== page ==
A cross-party group of MPs and peers will ask the High Court to give the go-ahead for a legal challenge against the Government over its alleged failure to investigate possible Russian interference in UK elections.
Six parliamentarians claim Boris Johnson unlawfully failed to act following a report they say found “credible evidence” of attempts to “interfere with the UK’s electoral processes from at least the time of the EU referendum in 2016”.
Last July, a report by Parliament’s Intelligence and Security Committee (ISC) found the Government should have recognised the threat that Russia would seek to influence voters “as early as 2014”, when a referendum on Scottish independence was held.
The Government “was slow to recognise the existence of the threat” until after the “hack and leak” operation against the Democratic National Committee in the US, meaning it “did not take action” in 2016, the ISC found.
Following publication of the report, Mr Johnson said there was “no country in the Western world that is more vigilant in protecting the interests of this country or the international community from Russian interference”.
But six MPs and peers – including Labour MP Chris Bryant, Green MP Caroline Lucas and former Conservative peer Baroness Wheatcroft – argue his decision to not direct an independent investigation into possible Russian interference is unlawful.
The case is believed to be the first time that sitting MPs or peers have taken legal action against the Government on the grounds of national security.
In their written case, the claimants point to comments made by Foreign Secretary Dominic Raab last year, who said it was “almost certain that Russian actors sought to interfere in the 2019 general election”.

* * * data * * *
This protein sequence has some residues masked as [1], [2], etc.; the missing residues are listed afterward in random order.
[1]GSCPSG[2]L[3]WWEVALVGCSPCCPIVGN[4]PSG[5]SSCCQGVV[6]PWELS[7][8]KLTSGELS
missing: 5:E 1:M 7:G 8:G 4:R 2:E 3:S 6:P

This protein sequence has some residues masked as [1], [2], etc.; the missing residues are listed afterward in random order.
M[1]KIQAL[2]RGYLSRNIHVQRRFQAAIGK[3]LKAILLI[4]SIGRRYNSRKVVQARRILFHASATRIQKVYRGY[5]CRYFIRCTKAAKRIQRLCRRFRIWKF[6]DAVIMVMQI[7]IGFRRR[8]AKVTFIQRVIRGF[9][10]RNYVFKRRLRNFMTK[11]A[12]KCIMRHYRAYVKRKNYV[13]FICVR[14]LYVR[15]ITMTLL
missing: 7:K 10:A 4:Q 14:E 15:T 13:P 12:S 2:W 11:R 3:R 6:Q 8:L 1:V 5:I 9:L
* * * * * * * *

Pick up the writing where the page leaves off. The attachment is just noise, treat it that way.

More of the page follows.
They argue that “the Government’s finding that Russian actors sought to interfere in the 2019 general election underlines the need for a much broader investigation into Russian interference in UK democratic processes”.
The six, supported by campaign group The Citizens, which has raised just over £41,000 to fund the legal challenge, also argue Mr Johnson has unlawfully failed to establish a public inquiry.
At a hearing at the Royal Courts of Justice in London on Tuesday, the claimants will ask Mr Justice Swift to grant permission for a full hearing of their case later this year.
Speaking to the PA news agency before the hearing, Mr Bryant said the Government’s refusal to investigate attempts at the “undermining of our democratic system” by the Russian state was “an act of wilful stupidity”.
He said the ISC “has found that there is significant evidence that this has gone on, but the Government pointedly refuses to investigate”.
Mr Bryant accused successive Conservative governments of having “refused to be open and transparent”, adding: “You just start to get suspicious that this is because there is just too much Russian money swilling around in the pot.”
He told PA: “Until we sort all of this out, our democratic system is going to continue to be the soft underbelly for corrupt and dodgy individuals and states around the world.”
The hearing before Mr Justice Swift begins at 11.30am.